May 12, 2014

[Movies] The Amazing Spider-Man 2 (2014)

I've always been quite the Spider-Man fan, at least the classic version of the character. Things got a little sour after the Clone Saga, but that's neither here nor there. And I suppose that's why I've patronized the various Spider-Man movies so much over the years - they're a nice glimpse of who the character used to be before all the clever comic book gimmicks came around and continually muddied the character.

The transition from the Tobey Maguire Spider-Man movies to the Andrew Garfield Spider-Man movies has been a rather interesting shift to things. Garfield's Spider-Man is certainly written to be closer to the original character and he's done a pretty good job of bringing the web slinger to life on the big screen. And as much as it initially felt like it was too soon for a reboot of the movie franchise, it's hard to argue against how much I'm enjoying these movies. 

They're far from perfect though - and I say this as a guy who watches a lot of movies and not just some obsessed comic book fan.

Synopsis: The Amazing Spider-Man 2 is a 2014 direct sequel to The Amazing Spider-Man, released about two years ago. It was directed by the ironically named Marc Webb with a screenplay by Alex Kurtzman, Roberto Orci, and Jeff Pinker. Do these write like 80% of all genre movie scripts these days or what?

The movie starts with a short bit focused once more on Peter Parker's parents - Richard (Campbell Scott) and Mary (Embeth Davidtz). We get to see a bit more of what happened the night they had left young Peter (Max Charles) behind and how they died trying to keep certain secrets safe. Back in the present, Peter Parker (Andrew Garfield) continues to try and keep New York safe from crime as the superhero Spider-Man but is often distracted by remembering his promise to George Stacy (Denis Leary) to stay away from his daughter to keep her safe. He also finds himself thinking back to the mystery of his parents having disappeared those many years ago.

One thing leads to another and Peter's girlfriend, Gwen Stacy (Emma Stone) decides to break up with him given Peter's determination to fulfill his promise to her dead father. Around the same time, Harry Osborne (Dane DeHaan), a childhood friend of Peter's, returns to New York from boarding school to be with his dying father, Norman (Chris Cooper). It seems Harry is fated to die of the same hereditary disease that is killing his father and is pretty much fated to take over his father's company. Lastly there's Max Dillon (Jamie Foxx, OsCorp industries employee who is randomly fated to become the super villain Electro.

First, the Peter Parker side of the story is pretty great. The on-screen chemistry between Garfield and Stone is pretty undeniable (which probably explains their off-screen chemistry these days) and the two continue to be amazing movie avatars for the comic book characters of Peter Parker and Gwen Stacy. The movie has the classic highs and lows of the comic book given Peter's never ending struggle with wanting to get close to people but being afraid that proximity to him puts them in danger.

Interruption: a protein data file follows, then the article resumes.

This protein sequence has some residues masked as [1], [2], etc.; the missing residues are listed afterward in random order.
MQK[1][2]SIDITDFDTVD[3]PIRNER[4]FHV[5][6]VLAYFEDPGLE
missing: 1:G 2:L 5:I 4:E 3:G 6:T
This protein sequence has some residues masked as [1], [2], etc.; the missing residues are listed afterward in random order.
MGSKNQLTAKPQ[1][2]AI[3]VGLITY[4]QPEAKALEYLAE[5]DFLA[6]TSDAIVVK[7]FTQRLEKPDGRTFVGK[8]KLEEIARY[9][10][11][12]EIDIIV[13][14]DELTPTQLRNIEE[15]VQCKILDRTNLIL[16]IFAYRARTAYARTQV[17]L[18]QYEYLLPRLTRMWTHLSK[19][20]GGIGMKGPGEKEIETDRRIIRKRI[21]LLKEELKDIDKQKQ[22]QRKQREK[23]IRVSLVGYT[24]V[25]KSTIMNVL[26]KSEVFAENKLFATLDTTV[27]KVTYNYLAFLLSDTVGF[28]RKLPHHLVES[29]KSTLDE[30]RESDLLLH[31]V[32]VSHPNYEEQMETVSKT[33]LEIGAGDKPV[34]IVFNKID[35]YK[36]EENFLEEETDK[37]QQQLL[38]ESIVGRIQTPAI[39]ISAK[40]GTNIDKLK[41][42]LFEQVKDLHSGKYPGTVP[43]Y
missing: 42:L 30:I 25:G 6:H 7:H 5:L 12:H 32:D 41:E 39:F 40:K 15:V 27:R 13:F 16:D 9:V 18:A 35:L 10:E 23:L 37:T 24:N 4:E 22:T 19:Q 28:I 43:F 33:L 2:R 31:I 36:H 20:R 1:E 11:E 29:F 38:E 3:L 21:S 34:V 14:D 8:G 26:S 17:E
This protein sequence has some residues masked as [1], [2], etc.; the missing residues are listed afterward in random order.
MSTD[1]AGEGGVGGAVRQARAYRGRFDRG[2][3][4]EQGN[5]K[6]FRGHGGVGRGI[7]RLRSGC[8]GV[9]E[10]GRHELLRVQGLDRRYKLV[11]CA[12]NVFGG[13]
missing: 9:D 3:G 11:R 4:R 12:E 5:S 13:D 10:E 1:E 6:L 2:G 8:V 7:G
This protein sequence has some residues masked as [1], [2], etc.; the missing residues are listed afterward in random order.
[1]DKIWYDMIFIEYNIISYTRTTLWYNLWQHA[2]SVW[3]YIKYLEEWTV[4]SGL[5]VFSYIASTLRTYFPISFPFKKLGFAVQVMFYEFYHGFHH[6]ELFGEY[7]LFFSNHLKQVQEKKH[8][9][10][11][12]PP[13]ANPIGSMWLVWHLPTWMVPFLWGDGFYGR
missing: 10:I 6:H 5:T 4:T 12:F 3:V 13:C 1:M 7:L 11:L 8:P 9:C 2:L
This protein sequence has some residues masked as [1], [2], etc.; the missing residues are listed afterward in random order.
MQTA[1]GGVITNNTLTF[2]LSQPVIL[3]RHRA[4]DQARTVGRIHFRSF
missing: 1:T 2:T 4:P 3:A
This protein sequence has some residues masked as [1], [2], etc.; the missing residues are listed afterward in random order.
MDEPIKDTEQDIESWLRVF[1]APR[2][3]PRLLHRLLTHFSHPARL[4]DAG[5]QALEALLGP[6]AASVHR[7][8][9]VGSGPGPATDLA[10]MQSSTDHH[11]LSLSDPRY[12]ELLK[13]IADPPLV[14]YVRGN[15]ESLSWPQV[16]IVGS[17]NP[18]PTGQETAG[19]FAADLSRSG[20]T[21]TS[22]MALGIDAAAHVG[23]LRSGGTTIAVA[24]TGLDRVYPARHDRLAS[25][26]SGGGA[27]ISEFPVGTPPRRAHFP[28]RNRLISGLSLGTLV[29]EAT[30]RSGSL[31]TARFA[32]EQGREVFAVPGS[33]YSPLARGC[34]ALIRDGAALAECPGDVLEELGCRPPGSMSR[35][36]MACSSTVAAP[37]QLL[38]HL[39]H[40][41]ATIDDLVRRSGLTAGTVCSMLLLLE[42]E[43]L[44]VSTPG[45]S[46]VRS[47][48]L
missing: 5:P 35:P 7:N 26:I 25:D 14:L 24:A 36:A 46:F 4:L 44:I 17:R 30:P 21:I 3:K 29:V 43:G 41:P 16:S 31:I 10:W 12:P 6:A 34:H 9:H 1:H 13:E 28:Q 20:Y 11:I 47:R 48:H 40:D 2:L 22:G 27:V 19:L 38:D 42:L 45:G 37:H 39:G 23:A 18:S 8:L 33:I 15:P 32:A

That said there, the rest of the movie was a little overloaded and it's clear that this movie was really designed to act more as a setup platform for future sequels. Given how the Spider-Man movies remain isolated from the rest of the Marvel Cinematic Universe because of licensing rights, it's clear that they wanted to make up for the lack of interaction with other characters by adding in so many teasers and Easter eggs that may or may not lead to future movies. The post-credits scene alone is a blatant promotion for villains that are hoped to feature prominently in future movies.

My biggest problem with these two movies has been the mishandling of the villains for one reason or another. The strange design to "modernize" them somehow has led to strange caricature characters who are nowhere near as complex as their comic book counterparts. Just look at Electro in this movie, who has gone from a petty criminal with a carnival act in the comics to a socially awkward electrical engineer who just wants to be noticed and remembered. And seriously, a gap between his front teeth and a pocket protector? What where they thinking in creating this clown of a character?

Harry Osborne here is a pale imitation of his former self and I'll have to give it to the Sam Raimi movies for handling the Osborne family as a whole in a much better fashion. Here he hasn't seen Peter since they were very young but for one reason or another it only takes 5 minutes for them to rekindle a brilliant new friendship. His obsession with finding a cure to the disease becomes a rather weird plot point for him and his transformation into the Green Goblin just felt really cheesy.

And don't worry, Rhino is still in the movie, but not in the manner you'd expect it.

On the whole, the movie was okay but it felt like a lot of the stories within this particular film suffered from obligations to establish future sequels. Even just dropping in character mentions like Alistair Smythe (B.J. Novak) and Felicia Hardy (Felicity Jones) all just contribute to efforts to pique fan interest but not really going anywhere with these characters just yet. And all that fluff ended up cheapening some of the more emotional moments crafted for the latter part of the movie.

The Amazing Spider-Man 2 was generally okay but the franchise as a whole seems to be going in a weird direction as Sony Pictures tries to map out as many Spider-Man movies and spinoffs as possible. I'm probably still going to watch future releases, but I can already feel my expectations slipping lower and lower. The movie gets 3.5 inconsistent expansions of Electro's powers out of a possible 5.

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